Saturday, February 6, 2010
Today, four of the seven members of Fiber Art Options were at Daniel Stowe Botanical Garden for the opening of our exhibition, “Orchids: Sensuality Stitched.” We did walk-throughs of the show (that’s Grace Howes guiding a group through, above) and demonstrations.
Nancy G. Cook demonstrated how she inks her pieces with Tskuineko inks.
Here are her three large pieces for the show:
I absolutely love the minty green color in this one, Rhythms: Stems and Leaves. On one of the tours I conducted, there was a Belgian woman with two young children. Her young son (probably about 5 years old) was very enamored with this piece because it was his favorite color: turquoise. Interesting that he called it turquoise and not just blue, or blue-green, I thought. He took me all along the hall and asked me about lots of the pieces, and made interesting comments about them.
I told his mother that she might have a budding artist on her hands. Not many kids know specialized words for colors, in my experience. The visual ones learn words like “chartreuse” and “maroon” earlier than most. Her daughter loved my MOO cards, and was having a hard time deciding between two, so I told her that she could take both home. It is great to see kids interested in art.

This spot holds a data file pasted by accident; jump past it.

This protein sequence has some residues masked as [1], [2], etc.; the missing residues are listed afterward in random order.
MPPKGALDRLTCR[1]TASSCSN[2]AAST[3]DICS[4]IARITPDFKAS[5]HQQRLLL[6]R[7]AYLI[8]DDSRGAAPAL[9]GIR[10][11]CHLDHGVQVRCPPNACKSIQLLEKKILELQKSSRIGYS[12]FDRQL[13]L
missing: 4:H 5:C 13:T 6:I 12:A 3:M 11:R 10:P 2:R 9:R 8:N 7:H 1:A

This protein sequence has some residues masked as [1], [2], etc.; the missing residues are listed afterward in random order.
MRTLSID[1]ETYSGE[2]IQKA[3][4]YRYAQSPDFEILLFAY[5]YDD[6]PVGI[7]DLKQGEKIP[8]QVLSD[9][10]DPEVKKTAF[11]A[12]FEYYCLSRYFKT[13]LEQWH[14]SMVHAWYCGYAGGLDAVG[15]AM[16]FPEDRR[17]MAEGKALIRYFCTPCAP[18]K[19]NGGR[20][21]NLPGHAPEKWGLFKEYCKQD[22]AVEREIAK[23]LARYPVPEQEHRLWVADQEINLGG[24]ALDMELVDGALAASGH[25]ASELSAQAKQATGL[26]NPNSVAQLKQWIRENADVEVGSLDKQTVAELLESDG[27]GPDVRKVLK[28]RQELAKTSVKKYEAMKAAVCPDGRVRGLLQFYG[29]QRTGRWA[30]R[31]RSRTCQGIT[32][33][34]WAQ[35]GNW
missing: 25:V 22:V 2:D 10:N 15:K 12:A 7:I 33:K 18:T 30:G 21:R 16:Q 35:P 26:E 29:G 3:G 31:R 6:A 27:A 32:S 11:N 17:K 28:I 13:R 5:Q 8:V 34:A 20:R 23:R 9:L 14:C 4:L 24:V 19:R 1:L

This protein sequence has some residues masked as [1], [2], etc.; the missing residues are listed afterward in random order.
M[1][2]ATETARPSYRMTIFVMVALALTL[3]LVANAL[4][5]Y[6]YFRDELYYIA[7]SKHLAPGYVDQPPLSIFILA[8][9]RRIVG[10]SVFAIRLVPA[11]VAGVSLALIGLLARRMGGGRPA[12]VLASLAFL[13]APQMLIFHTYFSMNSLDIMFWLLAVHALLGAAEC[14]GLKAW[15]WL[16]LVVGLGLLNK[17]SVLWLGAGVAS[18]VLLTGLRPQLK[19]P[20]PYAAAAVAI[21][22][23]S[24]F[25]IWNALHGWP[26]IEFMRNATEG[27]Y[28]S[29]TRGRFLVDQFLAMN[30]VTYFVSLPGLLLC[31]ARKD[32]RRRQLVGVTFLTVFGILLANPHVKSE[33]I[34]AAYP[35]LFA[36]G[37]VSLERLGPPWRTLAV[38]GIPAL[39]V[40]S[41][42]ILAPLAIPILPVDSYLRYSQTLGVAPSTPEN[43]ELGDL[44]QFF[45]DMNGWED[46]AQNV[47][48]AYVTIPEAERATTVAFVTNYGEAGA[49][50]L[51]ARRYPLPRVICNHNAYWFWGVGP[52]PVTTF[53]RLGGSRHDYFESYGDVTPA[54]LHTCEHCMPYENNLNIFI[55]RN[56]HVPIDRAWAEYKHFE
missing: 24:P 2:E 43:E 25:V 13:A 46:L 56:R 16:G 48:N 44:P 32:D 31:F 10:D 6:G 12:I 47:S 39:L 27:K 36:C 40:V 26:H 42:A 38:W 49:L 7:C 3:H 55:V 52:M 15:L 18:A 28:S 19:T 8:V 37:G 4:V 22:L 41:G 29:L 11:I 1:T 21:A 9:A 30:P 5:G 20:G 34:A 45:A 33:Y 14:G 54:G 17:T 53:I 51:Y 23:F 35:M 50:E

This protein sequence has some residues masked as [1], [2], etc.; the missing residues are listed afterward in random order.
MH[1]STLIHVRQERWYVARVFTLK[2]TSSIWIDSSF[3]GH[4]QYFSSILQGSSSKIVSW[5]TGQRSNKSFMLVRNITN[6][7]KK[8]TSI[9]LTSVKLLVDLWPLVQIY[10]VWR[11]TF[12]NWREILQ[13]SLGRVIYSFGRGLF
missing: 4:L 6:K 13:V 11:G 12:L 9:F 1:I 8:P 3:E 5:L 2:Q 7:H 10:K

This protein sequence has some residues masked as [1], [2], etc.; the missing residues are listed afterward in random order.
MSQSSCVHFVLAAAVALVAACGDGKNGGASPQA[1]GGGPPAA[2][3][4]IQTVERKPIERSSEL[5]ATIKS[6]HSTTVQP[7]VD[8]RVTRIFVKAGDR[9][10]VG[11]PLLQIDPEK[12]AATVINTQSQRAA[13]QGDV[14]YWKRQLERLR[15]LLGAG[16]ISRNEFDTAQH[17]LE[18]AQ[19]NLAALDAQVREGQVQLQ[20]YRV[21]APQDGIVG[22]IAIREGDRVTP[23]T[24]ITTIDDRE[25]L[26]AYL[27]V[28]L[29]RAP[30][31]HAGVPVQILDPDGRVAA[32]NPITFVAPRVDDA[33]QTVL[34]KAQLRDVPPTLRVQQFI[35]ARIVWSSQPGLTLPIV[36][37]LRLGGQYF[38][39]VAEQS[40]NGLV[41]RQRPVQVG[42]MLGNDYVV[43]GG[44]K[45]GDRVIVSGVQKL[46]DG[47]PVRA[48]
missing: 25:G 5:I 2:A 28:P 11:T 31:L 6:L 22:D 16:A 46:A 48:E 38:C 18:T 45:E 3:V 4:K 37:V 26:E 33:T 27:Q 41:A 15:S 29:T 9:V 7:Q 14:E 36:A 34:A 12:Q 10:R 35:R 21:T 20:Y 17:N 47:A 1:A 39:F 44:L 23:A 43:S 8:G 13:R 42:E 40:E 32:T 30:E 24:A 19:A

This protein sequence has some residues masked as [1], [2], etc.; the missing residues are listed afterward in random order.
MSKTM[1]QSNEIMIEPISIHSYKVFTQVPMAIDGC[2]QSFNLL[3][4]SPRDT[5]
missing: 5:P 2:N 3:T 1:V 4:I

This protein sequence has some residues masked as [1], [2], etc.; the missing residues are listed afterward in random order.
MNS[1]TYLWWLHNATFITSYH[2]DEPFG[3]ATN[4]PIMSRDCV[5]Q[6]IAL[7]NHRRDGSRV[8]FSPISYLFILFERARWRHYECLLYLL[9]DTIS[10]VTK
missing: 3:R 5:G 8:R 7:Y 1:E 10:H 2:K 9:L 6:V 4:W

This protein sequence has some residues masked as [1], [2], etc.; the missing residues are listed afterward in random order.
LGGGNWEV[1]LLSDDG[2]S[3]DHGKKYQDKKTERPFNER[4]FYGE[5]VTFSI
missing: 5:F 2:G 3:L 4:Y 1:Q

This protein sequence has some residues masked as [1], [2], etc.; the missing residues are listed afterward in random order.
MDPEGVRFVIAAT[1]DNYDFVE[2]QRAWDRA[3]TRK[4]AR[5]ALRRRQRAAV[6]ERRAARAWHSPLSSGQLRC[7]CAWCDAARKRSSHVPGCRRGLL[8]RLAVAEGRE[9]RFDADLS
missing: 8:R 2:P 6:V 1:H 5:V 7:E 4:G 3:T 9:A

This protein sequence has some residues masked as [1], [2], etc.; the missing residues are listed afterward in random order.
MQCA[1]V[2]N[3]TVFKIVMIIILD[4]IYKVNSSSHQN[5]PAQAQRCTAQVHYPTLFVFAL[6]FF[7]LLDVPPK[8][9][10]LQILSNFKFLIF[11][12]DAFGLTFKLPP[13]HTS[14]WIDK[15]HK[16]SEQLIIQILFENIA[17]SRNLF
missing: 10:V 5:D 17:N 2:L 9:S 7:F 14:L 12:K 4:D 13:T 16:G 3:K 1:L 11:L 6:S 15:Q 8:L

Nancy based this piece on my photo (below), cropping in on just the top section of the photo, and changing the color palette.
This is Nancy’s Orchid Rhythms: Petals. Nancy is usually more interested in plant buds, stems and seeds than in the blooms. In this piece, she focused on the gorgeous patterns and color on one orchid’s petals. This shot does not show the magnificent lines of stitching.
Nancy starts most of her pieces with hand-dyed fabric by Heide Stoll-Weber. She makes detailed drawings of the subjects from photographs (or actual plant samples scanned in on a scanner to her computer). She creates stencils from freezer paper and irons them to the fabric, then uses Tsukineko inks to shade in areas, making them darker or a different color than the background. Her pieces are heavily machine quilted with “hand-guided machine quilting,” with her feed dogs down, guiding the needle in both straight lines and curves.
One of the things I love about Nancy’s work is that it takes you up close and personal with parts of plants that you might never notice at first glance. In her Rhythms and Buds you can see that in this orchid, she was interested in how the buds grow out of leaf structures that look like little canoes.
Grace took this photo of me starting to paint a new small piece that will be donated to Studio Art Quilt Associates for their fund-raising auction. It is based on a photo I took of a red and green coleus leaf.
We are going to be back at Daniel Stowe tomorrow, so I’ll take more photos then. I’m going to try to post some shots of each member’s work in the next week, so that you can learn a little more about their work, processes and techniques.